Underground world of Peak

A film about the history of mining in the Peak District has been made by 27-year-old Byron Machin. Photo contributed.
A film about the history of mining in the Peak District has been made by 27-year-old Byron Machin. Photo contributed.

A PASSION for archaeology and education is the inspiration behind a documentary on the mining industry and underground remains of the Peak District and Staffordshire Moorlands.

The man behind the two-hour film is 27-year-old geography teacher Byron Machin, who has lived on the edge of the Peak District all his life and has long been captivated by its landscapes.

27-year-old Byron Machin, who has made a film about the history of mining in the Peak District. Photo contributed.

27-year-old Byron Machin, who has made a film about the history of mining in the Peak District. Photo contributed.

Byron spent several years researching the mines initially intending to publish a book but decided to make a documentary film instead in order to reach a wider audience.

“It was a challenging task to condense so much information into just two hours, but I believe I have managed to keep it interesting and exciting for everybody,” he said of Blood Sweat & Stone: A History of Mining in the Peak District.

“It contains information on the formation and geology of Staffordshire, underground disasters, folklore, archaeology, engineering development, and how mining helped to build the British Empire.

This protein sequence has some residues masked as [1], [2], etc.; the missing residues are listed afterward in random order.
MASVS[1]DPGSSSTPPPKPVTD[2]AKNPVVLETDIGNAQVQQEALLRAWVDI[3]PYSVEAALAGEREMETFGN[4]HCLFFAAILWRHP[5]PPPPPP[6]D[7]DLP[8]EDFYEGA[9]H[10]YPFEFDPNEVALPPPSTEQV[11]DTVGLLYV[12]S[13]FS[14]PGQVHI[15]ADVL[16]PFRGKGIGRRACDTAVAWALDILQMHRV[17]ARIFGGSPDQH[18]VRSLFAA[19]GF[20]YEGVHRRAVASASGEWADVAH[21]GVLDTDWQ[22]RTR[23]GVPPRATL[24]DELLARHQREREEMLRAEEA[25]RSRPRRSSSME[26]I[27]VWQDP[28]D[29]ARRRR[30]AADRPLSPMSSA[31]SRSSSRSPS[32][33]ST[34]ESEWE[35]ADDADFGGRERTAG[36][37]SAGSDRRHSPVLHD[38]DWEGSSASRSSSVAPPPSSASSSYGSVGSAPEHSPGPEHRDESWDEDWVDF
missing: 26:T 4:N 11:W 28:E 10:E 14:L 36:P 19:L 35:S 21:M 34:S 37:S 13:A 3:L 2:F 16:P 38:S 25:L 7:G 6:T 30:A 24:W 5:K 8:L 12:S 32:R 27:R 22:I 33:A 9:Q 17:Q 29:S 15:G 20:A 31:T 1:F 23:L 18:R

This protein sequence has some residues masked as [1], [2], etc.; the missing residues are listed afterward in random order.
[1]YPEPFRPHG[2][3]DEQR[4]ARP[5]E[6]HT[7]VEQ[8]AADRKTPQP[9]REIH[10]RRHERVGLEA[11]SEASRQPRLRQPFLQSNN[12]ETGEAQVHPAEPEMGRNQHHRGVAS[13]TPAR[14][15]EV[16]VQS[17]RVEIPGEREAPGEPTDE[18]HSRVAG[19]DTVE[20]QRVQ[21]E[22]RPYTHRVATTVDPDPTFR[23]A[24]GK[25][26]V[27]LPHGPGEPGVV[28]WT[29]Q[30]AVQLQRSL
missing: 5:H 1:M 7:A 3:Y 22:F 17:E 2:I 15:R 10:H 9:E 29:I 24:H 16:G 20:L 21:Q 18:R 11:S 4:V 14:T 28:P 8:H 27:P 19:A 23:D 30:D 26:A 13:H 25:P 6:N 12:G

“The documentary, like a book, is organised into chapters following the history of mining from the Bronze Age to the Present Day.

27-year-old geography teacher Byron Machin who has made a film about the history of mining in the Peak District. Photo contributed.

27-year-old geography teacher Byron Machin who has made a film about the history of mining in the Peak District. Photo contributed.

“Over 40 minutes of the documentary were filmed underground, which was extremely challenging as the mines were inaccessible and very dangerous – but it allows the public access to places they would otherwise never see.”

Working in the mines brought a number of challenges for Byron, and his friend Patricia Myers who helped with the filming, but it has also provided him with experiences he’ll remember forever.

Describing an evening’s filming at Masson Lead Mine in Matlock, Byron said: “On reaching the long series of crawls and climbs back to the surface we found bats were entering in and out of the mine.

“Half way up a particularly slippy, muddy part of the crawl my backpack got jammed in the rift and I could not move. I was trying to get a grip on the mud with only one hand (the other was holding a filming tripod) and I just kept slipping.

“Add to this the passage was extremely small, and bats kept flying so close to the side of my head I could feel their wings as they passed right in front of my face.”